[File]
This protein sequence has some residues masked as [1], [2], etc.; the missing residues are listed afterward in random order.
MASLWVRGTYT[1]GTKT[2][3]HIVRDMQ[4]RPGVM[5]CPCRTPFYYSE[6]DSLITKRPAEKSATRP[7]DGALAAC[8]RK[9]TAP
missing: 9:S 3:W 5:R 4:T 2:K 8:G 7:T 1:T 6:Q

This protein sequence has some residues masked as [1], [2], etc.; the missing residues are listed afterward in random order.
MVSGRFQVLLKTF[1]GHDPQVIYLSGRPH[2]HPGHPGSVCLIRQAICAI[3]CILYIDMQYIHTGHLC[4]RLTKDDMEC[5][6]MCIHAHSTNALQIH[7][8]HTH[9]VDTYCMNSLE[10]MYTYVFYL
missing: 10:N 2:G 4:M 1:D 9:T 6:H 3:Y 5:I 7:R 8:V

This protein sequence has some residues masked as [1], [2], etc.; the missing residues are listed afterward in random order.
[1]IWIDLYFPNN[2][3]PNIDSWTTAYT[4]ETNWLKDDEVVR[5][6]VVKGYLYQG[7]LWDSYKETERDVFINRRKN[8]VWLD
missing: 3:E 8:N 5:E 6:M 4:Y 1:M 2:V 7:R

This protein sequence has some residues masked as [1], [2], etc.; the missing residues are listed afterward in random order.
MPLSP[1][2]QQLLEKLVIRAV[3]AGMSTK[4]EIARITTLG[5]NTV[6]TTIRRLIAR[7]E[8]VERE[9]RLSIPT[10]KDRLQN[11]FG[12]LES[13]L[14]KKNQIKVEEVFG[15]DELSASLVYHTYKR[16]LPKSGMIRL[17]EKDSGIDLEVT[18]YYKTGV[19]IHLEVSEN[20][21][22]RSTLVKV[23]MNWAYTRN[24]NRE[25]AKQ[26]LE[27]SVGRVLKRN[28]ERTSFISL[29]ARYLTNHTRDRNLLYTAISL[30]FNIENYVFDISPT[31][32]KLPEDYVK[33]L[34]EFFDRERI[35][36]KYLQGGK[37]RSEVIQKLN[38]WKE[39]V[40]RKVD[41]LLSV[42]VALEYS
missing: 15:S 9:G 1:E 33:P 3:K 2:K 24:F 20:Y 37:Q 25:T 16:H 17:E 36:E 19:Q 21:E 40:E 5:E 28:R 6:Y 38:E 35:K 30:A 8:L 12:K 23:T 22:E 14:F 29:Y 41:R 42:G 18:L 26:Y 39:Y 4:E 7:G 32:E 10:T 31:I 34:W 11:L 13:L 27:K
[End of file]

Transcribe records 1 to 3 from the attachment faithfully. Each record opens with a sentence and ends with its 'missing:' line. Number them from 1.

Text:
This protein sequence has some residues masked as [1], [2], etc.; the missing residues are listed afterward in random order.
MASLWVRGTYT[1]GTKT[2][3]HIVRDMQ[4]RPGVM[5]CPCRTPFYYSE[6]DSLITKRPAEKSATRP[7]DGALAAC[8]RK[9]TAP
missing: 9:S 3:W 5:R 4:T 2:K 8:G 7:T 1:T 6:Q

This protein sequence has some residues masked as [1], [2], etc.; the missing residues are listed afterward in random order.
MVSGRFQVLLKTF[1]GHDPQVIYLSGRPH[2]HPGHPGSVCLIRQAICAI[3]CILYIDMQYIHTGHLC[4]RLTKDDMEC[5][6]MCIHAHSTNALQIH[7][8]HTH[9]VDTYCMNSLE[10]MYTYVFYL
missing: 10:N 2:G 4:M 1:D 9:T 6:H 3:Y 5:I 7:R 8:V

This protein sequence has some residues masked as [1], [2], etc.; the missing residues are listed afterward in random order.
[1]IWIDLYFPNN[2][3]PNIDSWTTAYT[4]ETNWLKDDEVVR[5][6]VVKGYLYQG[7]LWDSYKETERDVFINRRKN[8]VWLD
missing: 3:E 8:N 5:E 6:M 4:Y 1:M 2:V 7:R